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Yet another sit-in silent protest is set to be held in Hong Lim Park on 4 November (Saturday) in light of the recent major service disruption in the train system at North South Line on 7 October (Saturday) and breakdown at Downtown Line on last Sunday.

The planned two-hour sit-in-protest that is being organised by Gilbert Goh and his volunteers, seeks to  allow Singaporeans to show their displeasure at the frequent train break down and the latest mishap which was badly managed by the leadership of the transport company.

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The banner atop the Google Careers portal caught my eye back when I  was one of three million hungry applicants: "Do Cool Things That  Matter."

It speaks at once of the tech industry's casual hipness and its passionate purpose. It spoke to me.
But while it probably describes some jobs at Google, it hardly captures my experience these past two years in the company's human resources department. And so I'm handing in my resignation this week.
There is nothing cool about my job as a "talent channels specialist", a type of recruiter charged with soliciting new applications from qualified people who haven't thought to apply or who might need  persuading.
I scour LinkedIn, a factory farm of fluff, for engineers with a specific skill set and then send hundreds of canned messages to unsuspecting professionals each week.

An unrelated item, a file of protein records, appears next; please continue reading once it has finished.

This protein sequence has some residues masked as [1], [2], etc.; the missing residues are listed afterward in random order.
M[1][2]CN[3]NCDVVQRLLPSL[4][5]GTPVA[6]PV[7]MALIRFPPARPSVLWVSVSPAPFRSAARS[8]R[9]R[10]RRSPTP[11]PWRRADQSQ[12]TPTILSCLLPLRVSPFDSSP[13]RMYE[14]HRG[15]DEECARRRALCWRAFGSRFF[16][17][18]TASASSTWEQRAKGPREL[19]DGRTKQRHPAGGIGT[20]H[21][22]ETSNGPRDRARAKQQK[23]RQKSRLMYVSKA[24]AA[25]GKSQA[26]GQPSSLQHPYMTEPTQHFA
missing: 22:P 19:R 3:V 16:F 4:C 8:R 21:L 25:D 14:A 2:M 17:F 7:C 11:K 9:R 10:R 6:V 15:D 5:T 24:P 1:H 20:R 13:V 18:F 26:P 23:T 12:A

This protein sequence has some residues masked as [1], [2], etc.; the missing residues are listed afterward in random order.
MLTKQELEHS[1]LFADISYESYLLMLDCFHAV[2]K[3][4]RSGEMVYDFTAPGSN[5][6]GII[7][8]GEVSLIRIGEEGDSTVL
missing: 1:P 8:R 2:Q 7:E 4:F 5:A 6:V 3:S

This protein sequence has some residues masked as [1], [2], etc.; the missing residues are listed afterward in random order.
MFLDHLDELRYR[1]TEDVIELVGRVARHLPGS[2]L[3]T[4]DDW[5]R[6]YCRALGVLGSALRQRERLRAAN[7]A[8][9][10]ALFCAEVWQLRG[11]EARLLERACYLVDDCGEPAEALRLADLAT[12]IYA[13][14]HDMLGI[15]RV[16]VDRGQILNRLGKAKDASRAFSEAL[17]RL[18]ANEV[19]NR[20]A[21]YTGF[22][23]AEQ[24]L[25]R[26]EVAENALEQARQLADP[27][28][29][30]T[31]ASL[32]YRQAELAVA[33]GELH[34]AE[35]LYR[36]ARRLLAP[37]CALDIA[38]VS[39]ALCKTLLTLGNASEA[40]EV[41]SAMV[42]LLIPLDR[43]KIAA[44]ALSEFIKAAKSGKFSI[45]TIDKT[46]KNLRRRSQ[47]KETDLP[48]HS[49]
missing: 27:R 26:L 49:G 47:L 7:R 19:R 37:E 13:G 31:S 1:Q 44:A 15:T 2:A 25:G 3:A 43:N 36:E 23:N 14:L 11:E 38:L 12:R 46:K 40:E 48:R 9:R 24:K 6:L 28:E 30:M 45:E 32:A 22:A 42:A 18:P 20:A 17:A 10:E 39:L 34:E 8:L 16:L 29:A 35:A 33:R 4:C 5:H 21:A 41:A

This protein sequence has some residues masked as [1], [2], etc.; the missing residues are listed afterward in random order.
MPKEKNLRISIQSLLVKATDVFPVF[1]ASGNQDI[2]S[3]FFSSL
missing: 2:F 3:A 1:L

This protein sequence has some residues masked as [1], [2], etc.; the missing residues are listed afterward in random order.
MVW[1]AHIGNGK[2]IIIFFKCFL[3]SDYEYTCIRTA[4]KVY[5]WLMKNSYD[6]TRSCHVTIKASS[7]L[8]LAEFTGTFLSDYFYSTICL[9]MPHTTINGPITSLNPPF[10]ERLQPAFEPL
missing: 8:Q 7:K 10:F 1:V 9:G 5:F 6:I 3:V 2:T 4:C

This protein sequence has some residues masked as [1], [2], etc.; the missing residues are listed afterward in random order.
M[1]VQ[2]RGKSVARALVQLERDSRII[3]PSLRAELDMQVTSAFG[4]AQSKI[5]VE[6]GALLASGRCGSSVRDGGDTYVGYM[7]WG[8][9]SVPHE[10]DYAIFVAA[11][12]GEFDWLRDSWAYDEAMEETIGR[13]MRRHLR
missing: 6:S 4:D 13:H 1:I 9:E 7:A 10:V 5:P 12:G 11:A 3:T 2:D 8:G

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The Singapore Democratic Party (SDP) is calling for Transport Minister Khaw Boon Wan to accept full responsibility for the ongoing  fiasco with the failures of SMRT by stepping down and states that unless  there is demonstration of real leadership at the very top, there will be little motivation for the rank-and-file at SMRT to change its work culture, and the problems that beset its train system will continue, even worsen.

In the party's statement issued on Thursday (19 Oct), it notes that as the minister-in-charge of the "shambolic" system, Mr Khaw remains in his post and continues to enjoy the enormous salary that he clearly does not deserve. Given that SMRT CEO Mr Desmond Kuek had blamed the woes that have plagued the system on “deep-seated cultural issues” within the company. This indicates that the problems extend well beyond  employees of SMRT which falls on the lap of the minister whose  responsibility it is to change the organisation's culture if it is found wanting.